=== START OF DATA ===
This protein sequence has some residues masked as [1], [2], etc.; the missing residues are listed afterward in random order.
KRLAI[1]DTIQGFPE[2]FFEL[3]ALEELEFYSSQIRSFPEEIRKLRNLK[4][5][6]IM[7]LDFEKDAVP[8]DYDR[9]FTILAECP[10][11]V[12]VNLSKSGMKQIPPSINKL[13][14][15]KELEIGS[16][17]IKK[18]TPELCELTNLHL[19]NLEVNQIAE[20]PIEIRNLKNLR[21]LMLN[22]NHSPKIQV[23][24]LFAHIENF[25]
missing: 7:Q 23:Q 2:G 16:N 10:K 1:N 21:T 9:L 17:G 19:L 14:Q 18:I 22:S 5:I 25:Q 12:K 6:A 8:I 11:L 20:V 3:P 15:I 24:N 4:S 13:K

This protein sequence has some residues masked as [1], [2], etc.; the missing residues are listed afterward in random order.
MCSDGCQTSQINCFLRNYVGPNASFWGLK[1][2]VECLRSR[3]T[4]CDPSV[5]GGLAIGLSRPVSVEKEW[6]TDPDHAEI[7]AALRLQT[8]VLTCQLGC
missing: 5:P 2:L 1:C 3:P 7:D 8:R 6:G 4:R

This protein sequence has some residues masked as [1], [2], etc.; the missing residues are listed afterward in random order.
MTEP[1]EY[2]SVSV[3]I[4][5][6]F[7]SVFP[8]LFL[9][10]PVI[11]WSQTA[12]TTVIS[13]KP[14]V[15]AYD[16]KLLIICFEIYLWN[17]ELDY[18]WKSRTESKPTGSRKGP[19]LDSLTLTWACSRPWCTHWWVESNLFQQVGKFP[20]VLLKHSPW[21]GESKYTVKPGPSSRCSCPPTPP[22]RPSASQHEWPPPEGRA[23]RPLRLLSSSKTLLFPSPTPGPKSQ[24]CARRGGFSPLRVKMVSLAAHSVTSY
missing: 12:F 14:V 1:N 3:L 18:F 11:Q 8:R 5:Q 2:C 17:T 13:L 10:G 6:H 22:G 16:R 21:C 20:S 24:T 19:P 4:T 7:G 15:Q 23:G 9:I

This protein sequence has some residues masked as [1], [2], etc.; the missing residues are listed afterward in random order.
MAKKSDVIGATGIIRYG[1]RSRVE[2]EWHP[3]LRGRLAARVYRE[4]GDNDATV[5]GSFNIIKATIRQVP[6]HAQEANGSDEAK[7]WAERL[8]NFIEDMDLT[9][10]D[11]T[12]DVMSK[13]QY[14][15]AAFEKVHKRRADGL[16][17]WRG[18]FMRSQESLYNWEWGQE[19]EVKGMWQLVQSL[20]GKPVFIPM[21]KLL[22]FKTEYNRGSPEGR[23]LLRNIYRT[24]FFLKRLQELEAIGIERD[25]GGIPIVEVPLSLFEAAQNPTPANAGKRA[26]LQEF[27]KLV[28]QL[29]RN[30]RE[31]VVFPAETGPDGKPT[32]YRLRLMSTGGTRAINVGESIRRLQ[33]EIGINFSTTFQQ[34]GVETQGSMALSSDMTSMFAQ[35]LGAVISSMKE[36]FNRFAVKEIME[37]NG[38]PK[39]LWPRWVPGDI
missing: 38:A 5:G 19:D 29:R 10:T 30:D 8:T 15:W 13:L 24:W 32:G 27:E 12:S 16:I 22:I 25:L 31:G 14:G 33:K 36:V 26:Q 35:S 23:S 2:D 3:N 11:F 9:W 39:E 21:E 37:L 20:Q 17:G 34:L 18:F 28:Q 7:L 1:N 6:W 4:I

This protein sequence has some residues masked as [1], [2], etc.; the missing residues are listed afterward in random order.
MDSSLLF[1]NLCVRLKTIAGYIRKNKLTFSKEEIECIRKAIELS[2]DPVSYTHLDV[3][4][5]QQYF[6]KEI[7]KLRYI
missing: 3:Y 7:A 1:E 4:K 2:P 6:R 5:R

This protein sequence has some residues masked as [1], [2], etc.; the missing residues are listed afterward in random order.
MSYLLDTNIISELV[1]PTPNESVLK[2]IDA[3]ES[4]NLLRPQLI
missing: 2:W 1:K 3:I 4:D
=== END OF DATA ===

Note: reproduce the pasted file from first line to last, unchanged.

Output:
This protein sequence has some residues masked as [1], [2], etc.; the missing residues are listed afterward in random order.
KRLAI[1]DTIQGFPE[2]FFEL[3]ALEELEFYSSQIRSFPEEIRKLRNLK[4][5][6]IM[7]LDFEKDAVP[8]DYDR[9]FTILAECP[10][11]V[12]VNLSKSGMKQIPPSINKL[13][14][15]KELEIGS[16][17]IKK[18]TPELCELTNLHL[19]NLEVNQIAE[20]PIEIRNLKNLR[21]LMLN[22]NHSPKIQV[23][24]LFAHIENF[25]
missing: 7:Q 23:Q 2:G 16:N 10:K 1:N 21:T 9:L 17:G 19:L 14:Q 18:I 22:S 5:I 25:Q 12:K 6:A 8:I 11:L 20:V 3:P 15:I 24:N 4:S 13:K

This protein sequence has some residues masked as [1], [2], etc.; the missing residues are listed afterward in random order.
MCSDGCQTSQINCFLRNYVGPNASFWGLK[1][2]VECLRSR[3]T[4]CDPSV[5]GGLAIGLSRPVSVEKEW[6]TDPDHAEI[7]AALRLQT[8]VLTCQLGC
missing: 5:P 2:L 1:C 3:P 7:D 8:R 6:G 4:R

This protein sequence has some residues masked as [1], [2], etc.; the missing residues are listed afterward in random order.
MTEP[1]EY[2]SVSV[3]I[4][5][6]F[7]SVFP[8]LFL[9][10]PVI[11]WSQTA[12]TTVIS[13]KP[14]V[15]AYD[16]KLLIICFEIYLWN[17]ELDY[18]WKSRTESKPTGSRKGP[19]LDSLTLTWACSRPWCTHWWVESNLFQQVGKFP[20]VLLKHSPW[21]GESKYTVKPGPSSRCSCPPTPP[22]RPSASQHEWPPPEGRA[23]RPLRLLSSSKTLLFPSPTPGPKSQ[24]CARRGGFSPLRVKMVSLAAHSVTSY
missing: 12:F 14:V 1:N 3:L 18:F 11:Q 8:R 5:Q 2:C 17:T 13:L 10:G 6:H 22:G 16:R 21:C 20:S 24:T 19:P 4:T 7:G 15:Q 23:G 9:I

This protein sequence has some residues masked as [1], [2], etc.; the missing residues are listed afterward in random order.
MAKKSDVIGATGIIRYG[1]RSRVE[2]EWHP[3]LRGRLAARVYRE[4]GDNDATV[5]GSFNIIKATIRQVP[6]HAQEANGSDEAK[7]WAERL[8]NFIEDMDLT[9][10]D[11]T[12]DVMSK[13]QY[14][15]AAFEKVHKRRADGL[16][17]WRG[18]FMRSQESLYNWEWGQE[19]EVKGMWQLVQSL[20]GKPVFIPM[21]KLL[22]FKTEYNRGSPEGR[23]LLRNIYRT[24]FFLKRLQELEAIGIERD[25]GGIPIVEVPLSLFEAAQNPTPANAGKRA[26]LQEF[27]KLV[28]QL[29]RN[30]RE[31]VVFPAETGPDGKPT[32]YRLRLMSTGGTRAINVGESIRRLQ[33]EIGINFSTTFQQ[34]GVETQGSMALSSDMTSMFAQ[35]LGAVISSMKE[36]FNRFAVKEIME[37]NG[38]PK[39]LWPRWVPGDI
missing: 38:A 5:G 19:D 29:R 10:T 30:D 8:T 15:W 13:L 24:W 32:G 27:E 12:S 16:I 22:I 25:L 31:G 14:G 33:K 36:V 26:Q 35:S 23:S 2:D 3:N 11:F 9:W 39:E 21:E 37:L 20:Q 17:G 34:L 18:F 28:Q 7:L 1:N 6:W 4:I

This protein sequence has some residues masked as [1], [2], etc.; the missing residues are listed afterward in random order.
MDSSLLF[1]NLCVRLKTIAGYIRKNKLTFSKEEIECIRKAIELS[2]DPVSYTHLDV[3][4][5]QQYF[6]KEI[7]KLRYI
missing: 3:Y 7:A 1:E 4:K 2:P 6:R 5:R

This protein sequence has some residues masked as [1], [2], etc.; the missing residues are listed afterward in random order.
MSYLLDTNIISELV[1]PTPNESVLK[2]IDA[3]ES[4]NLLRPQLI
missing: 2:W 1:K 3:I 4:D